StockTake: Bull market refuses to dip

This rally is refusing to retreat, which must be torture for those on the sidelines

US president Donald Trump: there was relief last week when he didn’t say anything terrifying in his first congressional address. Photograph: Jim Lo Scalzo/Reuters

All-time highs on an almost daily basis without a hint of volatility – if you’re fully invested, you must be loving this market. And if you’re not invested? Well, it’s painful viewing.

Cautious buyers are always liable to be frustrated during bull markets, but this rally is truly remarkable in not giving would-be dip buyers any chance at all to get on board. Bespoke Investment Group noted last week that the average intraday high-low range over the previous 50 days had fallen to 0.52 per cent – the lowest level since at least 1983. It's been almost five months since the S&P 500 suffered a daily decline of at least 1 per cent.

One could say the absence of a "1 per cent down day is irrelevant", says MKM Partners technical analyst Jonathan Krinsky; after all, two consecutive down days of 0.9 per cent would be much more significant. However, that's not happening either. The S&P 500 has now gone more than 75 trading days without a 1.5 per cent pullback from all-time highs, says Krinsky – the longest such streak since 1964.

Everyone knows bear markets are painful, but bull markets can also be testing. This rally is stubbornly refusing to retreat, torturing those on the sidelines who can only watch as stocks continue their upward march. Few losers as rally broadens StockTake noted recently that global market breadth – the percentage of companies participating in indices' upward climb – appeared to be weakening. That complaint couldn't be levelled during last week's advance, however. Last Wednesday's big rally, triggered by increased US economic confidence and relief President Trump didn't say anything terrifying in his first congressional address, was a broad one. More than a quarter of S&P 500 stocks made new highs, the highest number since December 2014.


Europe’s advance was even more impressive: in early trading, 39 of France’s Cac 40 stocks rose; all 30 of the German Dax stocks advanced; 33 of the 35 stocks in Spain’s Ibex gained; every stock in Italy’s Mib index was in the black; and all but one stock in Europe’s Stoxx 50 gained.

The Euro Stoxx 600 is fast closing in on the 400 level, an important technical resistance level that marked market tops in 2000, 2007 and 2015. After a 17-year trading range, tired investors will be hoping 2017 marks the year when Europe finally joins in the all-time high party. Insider selling hits extreme levels It seems corporate directors don't share the current market enthusiasm. Selling by US company insiders hit a six-year high in February, according to TrimTabs. Similar findings are reported in the Vickers Weekly Insider Report. The ratio of sales to purchases recently hit 11.47, the report said, or 3.5 standard deviations above average readings.

Such readings are "rarely seen". The last time anything close to today's levels was reached was in early 2014, while similar readings were reported in February 2007. In both cases, markets pulled back shortly afterwards. Heavy insider selling doesn't mean a major top is near; it's natural insiders would sell stock after such a big run-up. However, the scale of the selling is "significant", says Vickers, implying equities "might be ripe for some level of correction". Don't panic over high Cape The S&P 500 now trades on a cyclically-adjusted price-earnings ratio (Cape) of 29.4. Bears are busy pointing out this number has only twice been exceeded – in 1929 and 2000, the two most infamous bubbles in history. Well, that's not quite true. Yes, the Cape hit 30 in 1929; stocks then collapsed. The next time we saw a Cape of 30 was in 1997; this time, the index advanced another 70 per cent or so before finally peaking in 2000.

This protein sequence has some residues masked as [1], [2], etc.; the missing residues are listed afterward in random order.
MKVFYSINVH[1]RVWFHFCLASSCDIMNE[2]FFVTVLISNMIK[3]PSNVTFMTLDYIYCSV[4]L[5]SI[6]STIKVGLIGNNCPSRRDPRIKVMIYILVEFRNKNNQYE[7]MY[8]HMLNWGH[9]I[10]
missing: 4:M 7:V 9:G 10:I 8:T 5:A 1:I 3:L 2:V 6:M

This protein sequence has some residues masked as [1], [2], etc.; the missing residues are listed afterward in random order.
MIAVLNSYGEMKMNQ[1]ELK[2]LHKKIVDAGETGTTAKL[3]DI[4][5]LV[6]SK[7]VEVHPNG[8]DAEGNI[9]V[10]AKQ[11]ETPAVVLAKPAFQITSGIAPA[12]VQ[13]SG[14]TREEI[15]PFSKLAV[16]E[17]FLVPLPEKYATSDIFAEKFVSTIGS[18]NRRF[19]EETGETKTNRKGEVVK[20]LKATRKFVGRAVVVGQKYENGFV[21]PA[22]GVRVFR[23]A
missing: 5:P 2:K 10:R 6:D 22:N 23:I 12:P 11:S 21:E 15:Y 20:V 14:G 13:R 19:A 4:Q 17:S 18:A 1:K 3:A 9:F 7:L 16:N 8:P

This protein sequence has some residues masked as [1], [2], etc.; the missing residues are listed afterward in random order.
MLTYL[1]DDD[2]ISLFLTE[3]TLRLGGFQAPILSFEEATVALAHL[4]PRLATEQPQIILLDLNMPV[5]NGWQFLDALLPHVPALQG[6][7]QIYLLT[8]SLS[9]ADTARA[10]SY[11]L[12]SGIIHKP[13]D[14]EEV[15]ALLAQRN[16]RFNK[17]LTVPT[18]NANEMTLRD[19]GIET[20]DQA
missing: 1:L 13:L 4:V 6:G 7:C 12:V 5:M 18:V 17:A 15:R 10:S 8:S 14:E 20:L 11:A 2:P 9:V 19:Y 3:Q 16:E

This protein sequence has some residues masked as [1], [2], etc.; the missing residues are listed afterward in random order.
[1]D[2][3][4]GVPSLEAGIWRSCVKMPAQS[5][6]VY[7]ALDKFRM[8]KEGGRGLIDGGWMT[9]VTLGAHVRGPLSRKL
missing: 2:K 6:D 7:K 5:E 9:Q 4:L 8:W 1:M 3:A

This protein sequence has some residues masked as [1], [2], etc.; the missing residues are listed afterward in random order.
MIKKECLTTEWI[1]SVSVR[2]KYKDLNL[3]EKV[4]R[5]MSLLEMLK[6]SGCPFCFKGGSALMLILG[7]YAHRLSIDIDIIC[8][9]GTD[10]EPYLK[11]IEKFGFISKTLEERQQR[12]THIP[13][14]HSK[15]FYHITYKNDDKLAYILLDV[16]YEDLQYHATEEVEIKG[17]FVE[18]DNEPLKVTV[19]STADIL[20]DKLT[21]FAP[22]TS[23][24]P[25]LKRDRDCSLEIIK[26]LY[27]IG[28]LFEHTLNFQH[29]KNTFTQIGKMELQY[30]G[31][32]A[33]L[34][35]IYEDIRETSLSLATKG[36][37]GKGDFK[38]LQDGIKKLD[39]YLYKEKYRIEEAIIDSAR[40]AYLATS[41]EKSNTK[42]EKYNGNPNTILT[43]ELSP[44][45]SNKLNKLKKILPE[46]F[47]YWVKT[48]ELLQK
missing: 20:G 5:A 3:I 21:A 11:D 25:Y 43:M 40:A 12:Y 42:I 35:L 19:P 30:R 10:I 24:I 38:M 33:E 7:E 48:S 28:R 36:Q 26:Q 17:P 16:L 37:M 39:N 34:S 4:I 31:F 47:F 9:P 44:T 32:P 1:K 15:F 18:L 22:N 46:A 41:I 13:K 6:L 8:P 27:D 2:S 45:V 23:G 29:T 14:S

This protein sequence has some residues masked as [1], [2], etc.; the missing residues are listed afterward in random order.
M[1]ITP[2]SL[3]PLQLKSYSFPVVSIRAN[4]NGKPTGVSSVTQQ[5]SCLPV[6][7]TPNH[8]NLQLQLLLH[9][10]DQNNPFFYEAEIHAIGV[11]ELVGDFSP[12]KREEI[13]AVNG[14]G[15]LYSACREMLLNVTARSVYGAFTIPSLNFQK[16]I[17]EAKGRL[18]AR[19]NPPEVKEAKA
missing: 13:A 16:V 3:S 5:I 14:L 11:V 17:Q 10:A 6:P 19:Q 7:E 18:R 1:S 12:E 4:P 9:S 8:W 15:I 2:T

Today's Cape ratio is, as Nobel economist Robert Shiller said recently, "high enough to worry about", but that's all – don't assume another market apocalypse is nigh. New ETF shuns the "LGBT lifestyle" Do you lie awake at night worrying your funds may be invested in companies promoting the "LGBT lifestyle"?

No? Well, it seems some do, judging by the launch of the Inspire Global Hope ETF, an exchange-traded fund that screens global companies by their "alignment with biblical values". That means no to companies that have "any degree of participation" in "activities" such as abortion, gambling, alcohol, pornography and the aforementioned LGBT lifestyle. The latter refers to companies taking a "hardline stance on the issue of gay marriage", Inspire chief executive Robert Netzly said last week.

Inspire’s ETF isn’t the only religious offering on the market. The Catholic Values ETF launched in 2015, although it takes a less stringent screening approach; it makes no reference to LGBT matters and holds 448 stocks, meaning only 10 per cent of S&P 500 companies were not holy enough to qualify.

In contrast, Inspire sticks to “inspiring” stocks that meet “certified” BRI standards – that is, “biblically responsible investing”.